This has definitely been just another week in Cairo, lots of classes and quizzes, a visit to the Khan, late nights studying and breathing in the semi-fresh night air. One thing I must say about October in Cairo-It's hot! I really don't mind the heat, especially when I hear that it snowed in Minnesota (hee hee the high here is 90 today)! Supposedly, in the past, Cairo had cooled down by now, but with the excessive pollution (and trust me, the pollution is more opaque than pellucid at times), Cairo is one giant greenhouse that traps the heat, exhaust, pollution, etc. into the Nile Valley and cooks like an oven during the day. All rather fascinating to a Midwesterner who has never wanted to wear tank tops into October (of course, I never acutally would outside of the AUC campus, but it's nice to dream about days when I could wander around in tank tops unsolicited). Eid starts in a week, and I plan on spending much of it on the beach or at a desert oasis somewhere far from Cairo.
Not that Cairo isn't fun, of course. Frances and I went to Khan El-Khalili yesterday to observe the Ramadan festivities, and the zehma both there and back was atrocious, particularly in Zamalek-and with no air movement, the cabs soon became uncomfortably warm. Anyway, we disembarked from the cab into masses of people, as the Khan is the place to hang out during Ramadan. Lots of roving bands of young men troll the streets, and most only give you the cursory, you're blonde and therefore easy, but do nothing more; a few shout things (the best was a man who continued to shout 'water' at Frances and I, as if somehow that word has a salacious meaning?), and the very bold few grope. I wasn't really groped at all, which was quite a miracle, and Frances only received such attentions once, which made for a rather successful foray into the Khan. We stopped in a few shops, and I had a beautiful pearl necklace made for me (although they're cheap freshwater pearls, dyed light pink, beige, and cream). The shopkeeper wasn't terribly thrilled to make it for me, as I had selected three different strands of colored pearls and made him unstring them into one shorter necklace for me, but he ended up being very cordial, and the shop was so fascinating! There are the most wonderful bead shops in the Khan full of every stone, color, and shape imaginable, from coral to aquamarine to pearl to amethyst to jade to lapis lazuli, etc. After that, we pushed our way through the throngs to the always bustling cafe, Fushawi's, where we watched the world go by for about an hour and sipped karkaday. During that time, we had our hands painted with henna by one of the most beautiful women I've ever seen. She charged us too much, 15 LE, but the result is quite spendid. Tracing the design on my hand with a deftness I could never master, she then swiftly drew another design on Frances hand, added more details when Frances complained mine was better (it was;-) and was gone within 10 minutes. Fushawi's is a constant barage on the senses, as traffic is always bottlenecked in this area, music is blaring from various shops, salesmen and waiters are shouting at customers, and the air flow is obstructed by the narrowness of the alley and the teetering building on either side. After shoving our way through the crowds to get out, we felt a little better, as we learned out henna lady was also trying to charge Egyptians 20 LE for her services. Emerging eventually into Medan Hussein, we admired the plentitudes (is that a word?) of people sitting, talking, and smoking, and took a cab home. Unfortunately, cabs are alot more expensive to and from the Khan during Ramadan, and we paid 15 LE both times, instead of the usual 8 or so. It was worth it, though, especially after I showered and admired my purchases in the quietude of Zamalek.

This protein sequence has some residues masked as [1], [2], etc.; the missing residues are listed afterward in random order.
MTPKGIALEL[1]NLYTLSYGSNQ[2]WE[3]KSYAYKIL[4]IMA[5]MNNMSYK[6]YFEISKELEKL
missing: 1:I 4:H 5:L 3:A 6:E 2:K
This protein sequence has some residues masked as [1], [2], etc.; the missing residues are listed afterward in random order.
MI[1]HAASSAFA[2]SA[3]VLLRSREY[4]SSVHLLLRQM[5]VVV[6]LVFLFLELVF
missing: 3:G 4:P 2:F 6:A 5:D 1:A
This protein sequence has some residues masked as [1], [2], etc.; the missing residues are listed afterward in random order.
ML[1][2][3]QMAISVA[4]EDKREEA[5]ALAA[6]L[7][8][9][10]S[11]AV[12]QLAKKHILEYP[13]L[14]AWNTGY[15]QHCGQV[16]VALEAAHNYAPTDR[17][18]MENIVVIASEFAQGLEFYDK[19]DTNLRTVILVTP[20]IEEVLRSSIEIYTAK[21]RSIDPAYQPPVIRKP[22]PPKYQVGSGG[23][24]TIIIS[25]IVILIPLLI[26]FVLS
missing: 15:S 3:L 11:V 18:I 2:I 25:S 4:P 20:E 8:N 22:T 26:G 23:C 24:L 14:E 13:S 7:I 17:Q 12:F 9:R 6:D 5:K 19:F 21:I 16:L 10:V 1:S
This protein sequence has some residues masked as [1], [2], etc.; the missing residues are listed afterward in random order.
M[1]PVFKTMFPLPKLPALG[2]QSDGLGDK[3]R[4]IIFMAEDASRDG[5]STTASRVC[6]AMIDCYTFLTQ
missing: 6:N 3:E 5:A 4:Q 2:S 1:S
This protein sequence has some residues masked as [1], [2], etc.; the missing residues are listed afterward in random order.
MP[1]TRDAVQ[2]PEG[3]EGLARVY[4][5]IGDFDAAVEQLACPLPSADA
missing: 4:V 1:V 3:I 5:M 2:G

Food. I like food, too much, and there are such varieties available, especially during Ramadan, that I want to try them all, but, alas I cannot, because of my stupid gluten-free diet. It's pathetic, but I end up eating at MCD more here than I do in the states, simply because it is the only restaurant nearby that has gluten-free stuff to go. One of the advantages to downtown is the proximity to a large quantity of cheap food, but I'm quite happy in Zamalek, especially after the cab driver incident at the Cairo Khan ;-) I tried to branch out my eating habits on Monday by buying some rice at the Metro, but it was apparently laced with gluten, because I spent much of the evening vomiting it right back out. I've been a little suspicious of the Metro since then, but I did discover (well, Franny did, and I copied her) that the Metro makes really good rotisserie chicken. I just bought half a chicken today (it was very small) for only 9 LE, and I couldn't help eating it all. Fresh dates have become one of my favorite fruits, and they eat just like an apple, but with a slightly drier flavor and texture, if that makes any sense.
Our landlord is here right now, and I've been neglecting him and making Ames deal with him, so I should probably go. Until next time...